“The best way to get the sons of bitches is to make people laugh at them.”
Mary Tyler Ivins was born in Monterey, California and grew up in Houston, Texas. She graduated from Smith College in 1966, from the Columbia School of Journalism and studied for one year at the Institute of Political Sciences in Paris.
She began her newspaper career with the Houston Chronicle and then moved to the Minneapolis Tribune where she became the city’s first female police reporter. Returning to her home state as co-editor of the Texas Observer, she concentrated on politics and social justice issues. In 1976 Ivins became a political reporter for the New York Times, working first in New York then in Albany and, for three years, covering nine mountain states as Rocky Mountain Bureau Chief. She returned to Texas in 1982 as a columnist for the now-defunct Dallas Times-Herald and then, for nine years, with the Fort Worth Star-Telegram. In 2001, Molly Ivins became an independent journalist.
Her awards include the William Allen White Award from the University of Kansas, the Smith Medal from her alma mater, the Ivan Allen Jr. Prize for Progress and Service and the Pringle Prize for Washington Journalism from Columbia University. She was elected to membership in the National Academy of Arts and Sciences. Her freelance work appeared in many national magazines, and she contributed essays to both the Lehrer News Hour and National Public Radio. She wrote several books, including, Shrub: the Short but Happy Political Life of George W. Bush. She is an active participant in the journalism network of Amnesty International and the Reporters Committee for Freedom of the Press.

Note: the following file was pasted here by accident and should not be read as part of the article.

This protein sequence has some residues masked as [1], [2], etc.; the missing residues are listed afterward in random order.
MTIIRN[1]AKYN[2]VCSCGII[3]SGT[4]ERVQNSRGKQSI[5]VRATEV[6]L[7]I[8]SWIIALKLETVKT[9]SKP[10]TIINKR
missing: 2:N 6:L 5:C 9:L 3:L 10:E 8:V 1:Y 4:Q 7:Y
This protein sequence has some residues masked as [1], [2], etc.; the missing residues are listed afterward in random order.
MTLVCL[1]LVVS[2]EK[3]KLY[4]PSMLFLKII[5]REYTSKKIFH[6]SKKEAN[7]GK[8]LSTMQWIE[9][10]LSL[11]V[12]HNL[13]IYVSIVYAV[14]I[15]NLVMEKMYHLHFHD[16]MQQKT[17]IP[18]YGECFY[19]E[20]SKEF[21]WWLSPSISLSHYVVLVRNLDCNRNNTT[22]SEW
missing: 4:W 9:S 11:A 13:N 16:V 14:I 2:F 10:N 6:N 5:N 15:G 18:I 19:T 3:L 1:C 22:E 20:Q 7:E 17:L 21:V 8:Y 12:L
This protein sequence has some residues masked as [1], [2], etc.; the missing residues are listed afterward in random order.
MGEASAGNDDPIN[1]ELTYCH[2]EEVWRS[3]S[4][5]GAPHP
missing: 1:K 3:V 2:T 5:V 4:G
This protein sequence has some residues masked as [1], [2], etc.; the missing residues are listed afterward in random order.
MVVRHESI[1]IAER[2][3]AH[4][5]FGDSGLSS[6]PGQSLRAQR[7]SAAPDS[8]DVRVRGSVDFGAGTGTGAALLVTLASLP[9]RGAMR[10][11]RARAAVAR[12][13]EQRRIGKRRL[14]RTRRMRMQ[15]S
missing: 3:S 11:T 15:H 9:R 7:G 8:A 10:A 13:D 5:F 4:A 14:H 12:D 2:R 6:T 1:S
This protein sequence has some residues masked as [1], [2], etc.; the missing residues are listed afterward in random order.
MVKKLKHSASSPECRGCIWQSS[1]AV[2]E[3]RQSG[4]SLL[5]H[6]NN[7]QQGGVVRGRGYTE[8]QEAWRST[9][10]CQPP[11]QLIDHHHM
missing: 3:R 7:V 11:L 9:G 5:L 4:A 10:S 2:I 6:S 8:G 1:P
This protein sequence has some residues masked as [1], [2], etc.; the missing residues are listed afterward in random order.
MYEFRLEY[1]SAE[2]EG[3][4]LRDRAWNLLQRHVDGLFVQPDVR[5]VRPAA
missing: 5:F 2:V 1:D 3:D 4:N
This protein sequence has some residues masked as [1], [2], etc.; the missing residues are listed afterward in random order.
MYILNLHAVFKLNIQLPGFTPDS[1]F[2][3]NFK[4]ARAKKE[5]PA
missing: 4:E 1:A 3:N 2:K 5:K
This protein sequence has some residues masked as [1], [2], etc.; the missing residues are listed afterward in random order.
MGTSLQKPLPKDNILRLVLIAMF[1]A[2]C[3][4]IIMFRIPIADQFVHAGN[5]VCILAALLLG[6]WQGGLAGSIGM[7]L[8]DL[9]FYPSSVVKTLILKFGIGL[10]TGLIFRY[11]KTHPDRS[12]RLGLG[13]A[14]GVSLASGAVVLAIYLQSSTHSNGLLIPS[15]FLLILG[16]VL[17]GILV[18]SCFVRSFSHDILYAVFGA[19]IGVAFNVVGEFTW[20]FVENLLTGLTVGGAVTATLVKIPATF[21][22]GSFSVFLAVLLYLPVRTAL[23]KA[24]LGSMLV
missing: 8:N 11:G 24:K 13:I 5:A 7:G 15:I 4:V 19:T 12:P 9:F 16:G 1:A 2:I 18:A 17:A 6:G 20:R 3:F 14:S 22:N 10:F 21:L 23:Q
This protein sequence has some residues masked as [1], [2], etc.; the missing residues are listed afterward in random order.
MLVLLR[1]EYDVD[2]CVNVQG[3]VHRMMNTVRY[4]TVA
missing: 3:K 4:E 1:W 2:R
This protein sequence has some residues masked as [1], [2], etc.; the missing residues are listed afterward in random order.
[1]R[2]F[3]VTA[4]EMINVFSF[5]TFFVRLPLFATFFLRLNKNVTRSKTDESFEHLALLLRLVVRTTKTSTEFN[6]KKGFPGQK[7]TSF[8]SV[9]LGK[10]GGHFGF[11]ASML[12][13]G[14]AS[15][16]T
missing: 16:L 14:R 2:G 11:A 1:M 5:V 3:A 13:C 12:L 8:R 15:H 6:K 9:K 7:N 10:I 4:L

To honor a journalist as a truth teller is implicitly to comment on the scarcity of courage and candor in a profession ostensibly dedicated to writing and speaking the truth. Molly Ivins is singular in her profession not only for her willingness to speak truth to power but for her use of humor to lampoon the self-seeking, the corrupt and the incompetent in positions of public trust. Her wit and insight place her squarely in the tradition of America’s great political humorists like Mark Twain.
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